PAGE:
San Jose Cabinet Refinishing involves changing the color of your cabinets using stain or paint without removing anything. This is ideal for addressing scratches, dents, and faded colors while using the existing cabinets.
Typically, a light sanding is required between all coats. Please note that this process is impractical for thermofoil or laminate doors and drawer fronts.
Painting is one of the easiest ways to spruce up cabinetry, and refinishing can save you money compared to the cost of new cabinets. However, many details go into a professional cabinet painting job. First, the cabinets must be thoroughly cleaned to remove grease and oils that prevent a smooth finish. A good cleaning starts with a quick spray with an ordinary degreaser solution, followed by a wipe-down with a damp cloth. If the kitchen is especially dirty, you may need to use a more robust cleaner such as trisodium phosphate (TSP), available at hardware and paint stores. TSP works by emulsifying grease, so it is easily rinsed away with water.
After cleaning, a professional cabinet painter will scuff sand the surface of the wood to create a smooth profile before applying a quality primer. This is an important step that should not be skipped to save time or money. An experienced cabinet painter will also fill holes and dents before priming to ensure that the primer sticks well.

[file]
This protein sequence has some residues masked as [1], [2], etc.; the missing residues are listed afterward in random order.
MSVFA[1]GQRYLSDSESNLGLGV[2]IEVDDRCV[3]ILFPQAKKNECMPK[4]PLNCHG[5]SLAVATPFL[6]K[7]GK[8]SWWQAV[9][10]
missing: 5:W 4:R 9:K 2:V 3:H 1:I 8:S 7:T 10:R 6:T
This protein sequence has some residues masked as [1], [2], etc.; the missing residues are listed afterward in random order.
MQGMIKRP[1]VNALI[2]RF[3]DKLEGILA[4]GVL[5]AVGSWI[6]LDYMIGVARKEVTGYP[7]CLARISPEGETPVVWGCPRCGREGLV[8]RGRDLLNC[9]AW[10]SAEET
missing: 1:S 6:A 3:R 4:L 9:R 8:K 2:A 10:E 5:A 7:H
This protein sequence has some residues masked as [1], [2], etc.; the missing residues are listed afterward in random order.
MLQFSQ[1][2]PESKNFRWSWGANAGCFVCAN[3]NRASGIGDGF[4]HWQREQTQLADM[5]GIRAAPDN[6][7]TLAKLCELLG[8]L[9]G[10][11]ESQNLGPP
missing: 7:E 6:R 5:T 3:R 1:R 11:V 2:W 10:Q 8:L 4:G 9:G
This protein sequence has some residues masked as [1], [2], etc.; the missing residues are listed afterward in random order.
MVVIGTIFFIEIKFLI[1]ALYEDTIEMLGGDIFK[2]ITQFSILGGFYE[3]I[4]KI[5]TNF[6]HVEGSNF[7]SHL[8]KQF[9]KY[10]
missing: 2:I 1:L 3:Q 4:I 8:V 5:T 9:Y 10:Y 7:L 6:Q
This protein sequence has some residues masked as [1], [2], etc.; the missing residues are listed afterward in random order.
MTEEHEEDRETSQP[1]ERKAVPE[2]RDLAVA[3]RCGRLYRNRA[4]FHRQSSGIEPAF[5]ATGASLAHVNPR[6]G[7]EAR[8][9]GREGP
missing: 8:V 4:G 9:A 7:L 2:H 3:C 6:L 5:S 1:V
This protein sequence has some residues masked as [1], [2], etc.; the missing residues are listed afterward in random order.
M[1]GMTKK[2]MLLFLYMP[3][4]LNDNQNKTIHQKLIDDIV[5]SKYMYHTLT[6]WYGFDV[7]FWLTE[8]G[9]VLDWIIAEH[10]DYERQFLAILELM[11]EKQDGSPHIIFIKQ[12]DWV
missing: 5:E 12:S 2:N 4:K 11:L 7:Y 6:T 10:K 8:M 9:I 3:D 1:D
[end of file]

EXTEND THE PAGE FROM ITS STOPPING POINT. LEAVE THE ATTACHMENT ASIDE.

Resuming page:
Once the primer has dried, it is ready to be painted and a professional will apply two coats to provide a consistent color with no thin or light spots. This technique is called “tipping off” and it is done by brushing the wet paint over a dry section of the previous coat to eliminate any noticeable line where the two colors meet.
It is a good idea to have a professional painter do your cabinet refinishing because it can be very easy to make mistakes that could cause the finished product to look less than perfect. Some examples include not sanding between coats, using the wrong type of paint for the job, and missing steps in the prepping process.
If you choose to do the refinishing yourself, be sure to take your time and do it correctly. You will be rewarded with a beautiful new kitchen and the best return on your investment is when you do things right the first time.
Keep in mind that cabinet refinishing does not allow you to change the style of the doors, so be sure you are happy with their current profile. Otherwise you will need to reface them instead.
Stain brings out the character of natural wood by showcasing its unique grain patterns and warm colors. It soaks into the wood, rather than sitting on top of it, giving it a rich look that fits design styles from traditional to contemporary. With stain, it’s usually easier to find touch-up markers than paint.